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Pakistan: Between Mosque and Military

4.2 out of 5 stars 36 customer reviews
ISBN-13: 978-0870032141
ISBN-10: 0870032143
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Editorial Reviews

Review

"[Husain Haqqani] brings impressive credentials to the task of analyzing his native land, including a personal acquaintanceship with many of the key military and political personalities of the past two decades." —Alex Alexiev, Center for Security Policy, Commentary, 12/1/2005



"a notable contribution to scholarship on South Asia" —Kapil Gupta, Foreign Service Journal



"In this cogent, well-informed and extraordinarily informative book, Husain Haqqani describes in detail the unholy alliance between Islamists and military officers that has shaped Pakistan's past and may well determine its future. An important and disturbing tale, deftly told." —Andrew J. Bacevich, author of THE NEW AMERICAN MILITARISM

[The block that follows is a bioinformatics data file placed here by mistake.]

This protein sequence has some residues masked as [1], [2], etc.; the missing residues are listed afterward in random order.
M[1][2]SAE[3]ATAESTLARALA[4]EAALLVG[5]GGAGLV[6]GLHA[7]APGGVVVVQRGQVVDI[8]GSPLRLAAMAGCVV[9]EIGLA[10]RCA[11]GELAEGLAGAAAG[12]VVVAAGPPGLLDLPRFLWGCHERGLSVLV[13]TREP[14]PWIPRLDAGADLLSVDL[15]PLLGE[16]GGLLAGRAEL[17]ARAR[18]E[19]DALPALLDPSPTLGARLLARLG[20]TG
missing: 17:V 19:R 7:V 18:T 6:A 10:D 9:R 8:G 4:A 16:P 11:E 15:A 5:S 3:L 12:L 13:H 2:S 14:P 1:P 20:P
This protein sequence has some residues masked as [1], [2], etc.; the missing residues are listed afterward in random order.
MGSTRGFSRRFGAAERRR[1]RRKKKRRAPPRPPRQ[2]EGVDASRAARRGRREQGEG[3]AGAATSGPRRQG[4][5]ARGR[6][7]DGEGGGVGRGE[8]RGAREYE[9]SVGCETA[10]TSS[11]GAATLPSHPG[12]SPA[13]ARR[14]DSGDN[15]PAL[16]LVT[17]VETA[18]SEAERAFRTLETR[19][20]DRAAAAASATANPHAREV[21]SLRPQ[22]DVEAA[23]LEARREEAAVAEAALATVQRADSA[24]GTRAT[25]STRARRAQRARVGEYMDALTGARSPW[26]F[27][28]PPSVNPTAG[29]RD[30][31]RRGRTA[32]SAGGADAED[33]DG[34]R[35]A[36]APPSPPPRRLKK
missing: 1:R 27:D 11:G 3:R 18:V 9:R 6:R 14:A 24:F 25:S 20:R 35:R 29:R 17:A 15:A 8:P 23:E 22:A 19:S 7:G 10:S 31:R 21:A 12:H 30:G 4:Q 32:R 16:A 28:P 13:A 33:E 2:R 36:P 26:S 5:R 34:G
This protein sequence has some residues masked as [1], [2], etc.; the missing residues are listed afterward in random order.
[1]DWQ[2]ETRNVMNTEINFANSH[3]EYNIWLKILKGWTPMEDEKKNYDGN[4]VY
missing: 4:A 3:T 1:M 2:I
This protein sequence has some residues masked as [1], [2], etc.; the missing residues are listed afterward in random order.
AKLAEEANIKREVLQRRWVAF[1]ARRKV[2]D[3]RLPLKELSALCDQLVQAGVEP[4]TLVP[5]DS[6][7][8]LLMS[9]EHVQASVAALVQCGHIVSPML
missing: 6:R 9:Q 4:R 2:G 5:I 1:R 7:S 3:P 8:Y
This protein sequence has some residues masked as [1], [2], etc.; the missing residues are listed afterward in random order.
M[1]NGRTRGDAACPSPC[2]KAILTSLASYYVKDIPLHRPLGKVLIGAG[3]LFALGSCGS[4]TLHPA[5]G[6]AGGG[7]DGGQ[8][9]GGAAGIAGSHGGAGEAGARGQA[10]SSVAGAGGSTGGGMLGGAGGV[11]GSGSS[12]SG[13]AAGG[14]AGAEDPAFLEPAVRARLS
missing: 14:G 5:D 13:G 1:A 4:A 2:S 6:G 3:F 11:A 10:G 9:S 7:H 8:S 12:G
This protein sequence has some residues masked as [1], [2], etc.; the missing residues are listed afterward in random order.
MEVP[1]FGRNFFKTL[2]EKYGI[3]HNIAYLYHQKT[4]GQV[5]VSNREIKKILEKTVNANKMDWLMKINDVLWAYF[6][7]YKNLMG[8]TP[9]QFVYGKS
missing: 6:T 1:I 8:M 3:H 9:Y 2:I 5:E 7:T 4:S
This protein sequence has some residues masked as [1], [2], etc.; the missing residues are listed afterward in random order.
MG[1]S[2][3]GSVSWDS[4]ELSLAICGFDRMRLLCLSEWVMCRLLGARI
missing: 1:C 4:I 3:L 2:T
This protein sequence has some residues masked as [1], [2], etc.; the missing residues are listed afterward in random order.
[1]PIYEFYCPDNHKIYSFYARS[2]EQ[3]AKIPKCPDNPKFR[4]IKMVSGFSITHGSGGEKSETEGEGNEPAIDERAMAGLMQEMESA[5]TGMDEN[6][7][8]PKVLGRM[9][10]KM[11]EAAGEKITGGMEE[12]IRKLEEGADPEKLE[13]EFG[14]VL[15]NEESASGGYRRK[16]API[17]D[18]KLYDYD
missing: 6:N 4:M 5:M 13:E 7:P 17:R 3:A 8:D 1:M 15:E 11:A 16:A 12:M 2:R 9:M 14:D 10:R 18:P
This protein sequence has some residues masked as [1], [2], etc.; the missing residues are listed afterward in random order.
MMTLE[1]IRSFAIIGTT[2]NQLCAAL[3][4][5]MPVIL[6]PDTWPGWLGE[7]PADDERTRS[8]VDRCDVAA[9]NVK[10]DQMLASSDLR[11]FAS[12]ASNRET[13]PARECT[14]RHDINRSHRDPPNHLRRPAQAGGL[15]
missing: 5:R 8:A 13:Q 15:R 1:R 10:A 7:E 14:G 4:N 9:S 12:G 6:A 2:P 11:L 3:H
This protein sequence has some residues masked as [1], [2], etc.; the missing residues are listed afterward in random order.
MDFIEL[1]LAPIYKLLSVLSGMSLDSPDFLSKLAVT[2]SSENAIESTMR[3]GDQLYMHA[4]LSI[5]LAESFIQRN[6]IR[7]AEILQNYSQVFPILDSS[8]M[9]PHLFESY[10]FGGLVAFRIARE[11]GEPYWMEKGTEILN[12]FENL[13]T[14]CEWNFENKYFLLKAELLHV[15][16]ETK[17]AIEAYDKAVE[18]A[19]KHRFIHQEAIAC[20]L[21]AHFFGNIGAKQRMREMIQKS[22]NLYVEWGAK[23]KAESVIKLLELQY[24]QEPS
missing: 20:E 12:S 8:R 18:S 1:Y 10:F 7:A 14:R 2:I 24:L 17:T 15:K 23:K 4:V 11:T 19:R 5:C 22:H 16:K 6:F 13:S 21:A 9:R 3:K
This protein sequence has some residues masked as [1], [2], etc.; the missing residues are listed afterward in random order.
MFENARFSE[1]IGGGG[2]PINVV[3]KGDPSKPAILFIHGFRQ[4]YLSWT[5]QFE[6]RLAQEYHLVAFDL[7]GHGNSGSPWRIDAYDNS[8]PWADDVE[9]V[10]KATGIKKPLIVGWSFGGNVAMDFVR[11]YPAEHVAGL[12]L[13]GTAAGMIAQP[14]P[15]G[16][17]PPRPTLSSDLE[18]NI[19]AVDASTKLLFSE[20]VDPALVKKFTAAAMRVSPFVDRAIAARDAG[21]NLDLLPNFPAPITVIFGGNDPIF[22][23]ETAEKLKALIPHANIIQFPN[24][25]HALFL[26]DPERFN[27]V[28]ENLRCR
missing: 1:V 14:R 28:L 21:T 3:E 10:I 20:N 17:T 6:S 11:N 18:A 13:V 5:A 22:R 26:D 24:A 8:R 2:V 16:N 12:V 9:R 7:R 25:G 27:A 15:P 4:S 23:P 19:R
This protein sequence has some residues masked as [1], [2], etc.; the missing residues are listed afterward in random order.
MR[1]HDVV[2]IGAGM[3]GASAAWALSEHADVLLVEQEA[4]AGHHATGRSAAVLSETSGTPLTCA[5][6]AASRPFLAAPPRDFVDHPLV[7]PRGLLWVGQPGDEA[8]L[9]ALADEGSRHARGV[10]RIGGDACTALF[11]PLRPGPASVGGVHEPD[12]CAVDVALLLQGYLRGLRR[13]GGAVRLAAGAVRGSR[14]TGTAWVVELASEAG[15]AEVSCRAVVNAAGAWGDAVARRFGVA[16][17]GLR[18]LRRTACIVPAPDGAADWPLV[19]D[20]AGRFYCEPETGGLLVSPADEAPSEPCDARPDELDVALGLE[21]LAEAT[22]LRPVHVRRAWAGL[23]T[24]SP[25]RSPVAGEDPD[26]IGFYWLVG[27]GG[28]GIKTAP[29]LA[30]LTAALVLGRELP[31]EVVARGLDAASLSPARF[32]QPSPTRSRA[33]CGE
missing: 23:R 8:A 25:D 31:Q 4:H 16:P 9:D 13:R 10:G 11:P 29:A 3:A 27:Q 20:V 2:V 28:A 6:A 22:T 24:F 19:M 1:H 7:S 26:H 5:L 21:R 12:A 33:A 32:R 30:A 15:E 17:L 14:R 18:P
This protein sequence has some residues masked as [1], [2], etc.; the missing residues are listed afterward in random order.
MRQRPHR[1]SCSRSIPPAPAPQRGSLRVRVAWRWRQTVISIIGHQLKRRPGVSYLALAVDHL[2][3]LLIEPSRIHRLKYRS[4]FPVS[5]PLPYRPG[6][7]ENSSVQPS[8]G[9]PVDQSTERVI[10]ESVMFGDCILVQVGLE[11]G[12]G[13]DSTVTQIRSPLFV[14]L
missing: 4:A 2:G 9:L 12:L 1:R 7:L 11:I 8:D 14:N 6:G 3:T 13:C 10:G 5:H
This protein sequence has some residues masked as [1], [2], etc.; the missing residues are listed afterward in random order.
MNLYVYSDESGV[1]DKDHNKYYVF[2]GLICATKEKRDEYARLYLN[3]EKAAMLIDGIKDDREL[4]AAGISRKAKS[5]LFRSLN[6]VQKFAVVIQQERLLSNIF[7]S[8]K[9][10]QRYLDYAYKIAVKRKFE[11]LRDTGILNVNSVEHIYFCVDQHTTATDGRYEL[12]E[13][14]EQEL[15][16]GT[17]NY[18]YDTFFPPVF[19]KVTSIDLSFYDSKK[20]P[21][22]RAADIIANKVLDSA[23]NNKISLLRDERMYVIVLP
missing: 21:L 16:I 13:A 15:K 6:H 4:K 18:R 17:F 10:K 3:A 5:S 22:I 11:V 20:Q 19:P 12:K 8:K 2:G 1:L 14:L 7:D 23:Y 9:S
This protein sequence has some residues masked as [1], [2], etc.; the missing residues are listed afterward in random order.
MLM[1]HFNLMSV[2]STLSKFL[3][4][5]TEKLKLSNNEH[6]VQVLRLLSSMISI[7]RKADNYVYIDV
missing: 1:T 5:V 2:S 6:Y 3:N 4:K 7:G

"A well-written and authoritative account from someone who knows Pakistani politics from the inside." —Peter Bergen, CNN Terrorism Analyst and author of HOLY WAR, INC.



"We are in Husain Haqqani's debt for providing the authoritative account of the linkages between Pakistan's powerful Islamists and its professional army.... This brilliantly researched and written book should be required reading for anyone who wishes to understand this increasingly important state." —Stephen P. Cohen, Brookings Institution, and author of THE IDEA OF PAKISTAN